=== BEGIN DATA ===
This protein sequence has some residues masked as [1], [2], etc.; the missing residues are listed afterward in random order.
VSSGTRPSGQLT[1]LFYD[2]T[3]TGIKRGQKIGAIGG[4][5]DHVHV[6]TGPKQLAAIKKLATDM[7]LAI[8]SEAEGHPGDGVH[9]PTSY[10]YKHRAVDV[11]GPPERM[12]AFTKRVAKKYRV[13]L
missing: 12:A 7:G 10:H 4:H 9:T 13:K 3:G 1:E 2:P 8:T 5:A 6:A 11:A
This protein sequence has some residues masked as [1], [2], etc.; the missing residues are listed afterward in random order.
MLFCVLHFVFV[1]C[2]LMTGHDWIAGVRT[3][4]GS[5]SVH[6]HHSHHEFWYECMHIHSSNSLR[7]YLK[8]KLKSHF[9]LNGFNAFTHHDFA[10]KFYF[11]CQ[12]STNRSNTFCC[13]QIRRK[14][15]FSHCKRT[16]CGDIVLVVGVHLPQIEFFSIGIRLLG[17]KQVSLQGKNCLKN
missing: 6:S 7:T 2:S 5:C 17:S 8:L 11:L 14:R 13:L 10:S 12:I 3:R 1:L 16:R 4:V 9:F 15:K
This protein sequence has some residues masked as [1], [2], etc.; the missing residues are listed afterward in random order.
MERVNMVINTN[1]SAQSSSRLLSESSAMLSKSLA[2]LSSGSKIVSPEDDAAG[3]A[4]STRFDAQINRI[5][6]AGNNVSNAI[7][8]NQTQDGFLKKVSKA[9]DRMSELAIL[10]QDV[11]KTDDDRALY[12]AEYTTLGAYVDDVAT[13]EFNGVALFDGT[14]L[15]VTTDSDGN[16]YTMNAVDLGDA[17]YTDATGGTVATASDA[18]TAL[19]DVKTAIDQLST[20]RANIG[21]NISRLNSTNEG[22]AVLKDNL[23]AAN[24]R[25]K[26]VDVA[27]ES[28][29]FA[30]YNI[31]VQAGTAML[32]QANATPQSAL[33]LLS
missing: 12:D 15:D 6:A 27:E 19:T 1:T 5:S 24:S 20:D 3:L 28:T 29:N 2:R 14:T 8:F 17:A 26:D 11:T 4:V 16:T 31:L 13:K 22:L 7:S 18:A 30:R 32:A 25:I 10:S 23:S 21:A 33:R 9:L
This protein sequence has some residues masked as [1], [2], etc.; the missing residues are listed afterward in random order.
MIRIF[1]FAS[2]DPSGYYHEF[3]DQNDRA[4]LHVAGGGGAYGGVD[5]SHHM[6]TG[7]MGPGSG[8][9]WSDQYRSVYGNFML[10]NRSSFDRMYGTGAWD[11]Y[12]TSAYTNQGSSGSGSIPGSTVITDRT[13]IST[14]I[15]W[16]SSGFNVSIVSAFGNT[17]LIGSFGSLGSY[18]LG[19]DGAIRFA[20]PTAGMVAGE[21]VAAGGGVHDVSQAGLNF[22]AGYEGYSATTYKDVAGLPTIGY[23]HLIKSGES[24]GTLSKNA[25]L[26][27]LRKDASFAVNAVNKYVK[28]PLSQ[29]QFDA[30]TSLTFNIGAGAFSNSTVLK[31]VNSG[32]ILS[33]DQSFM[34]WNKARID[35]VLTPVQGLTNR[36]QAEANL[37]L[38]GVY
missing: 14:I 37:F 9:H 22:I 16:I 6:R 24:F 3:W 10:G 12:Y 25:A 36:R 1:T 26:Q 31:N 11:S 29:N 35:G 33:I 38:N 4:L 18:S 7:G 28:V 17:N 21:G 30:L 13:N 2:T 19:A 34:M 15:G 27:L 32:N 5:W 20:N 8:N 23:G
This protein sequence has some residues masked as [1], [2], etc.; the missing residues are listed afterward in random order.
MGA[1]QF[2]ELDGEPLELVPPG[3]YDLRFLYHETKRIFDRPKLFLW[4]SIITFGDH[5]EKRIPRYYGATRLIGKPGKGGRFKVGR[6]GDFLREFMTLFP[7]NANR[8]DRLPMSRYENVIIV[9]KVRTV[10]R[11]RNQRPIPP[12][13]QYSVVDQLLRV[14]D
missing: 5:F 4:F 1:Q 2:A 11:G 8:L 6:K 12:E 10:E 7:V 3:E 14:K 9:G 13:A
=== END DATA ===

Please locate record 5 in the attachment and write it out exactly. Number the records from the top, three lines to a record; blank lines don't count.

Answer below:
This protein sequence has some residues masked as [1], [2], etc.; the missing residues are listed afterward in random order.
MGA[1]QF[2]ELDGEPLELVPPG[3]YDLRFLYHETKRIFDRPKLFLW[4]SIITFGDH[5]EKRIPRYYGATRLIGKPGKGGRFKVGR[6]GDFLREFMTLFP[7]NANR[8]DRLPMSRYENVIIV[9]KVRTV[10]R[11]RNQRPIPP[12][13]QYSVVDQLLRV[14]D
missing: 5:F 4:F 1:Q 2:A 11:G 8:L 6:K 12:E 10:E 7:V 3:E 14:K 9:G 13:A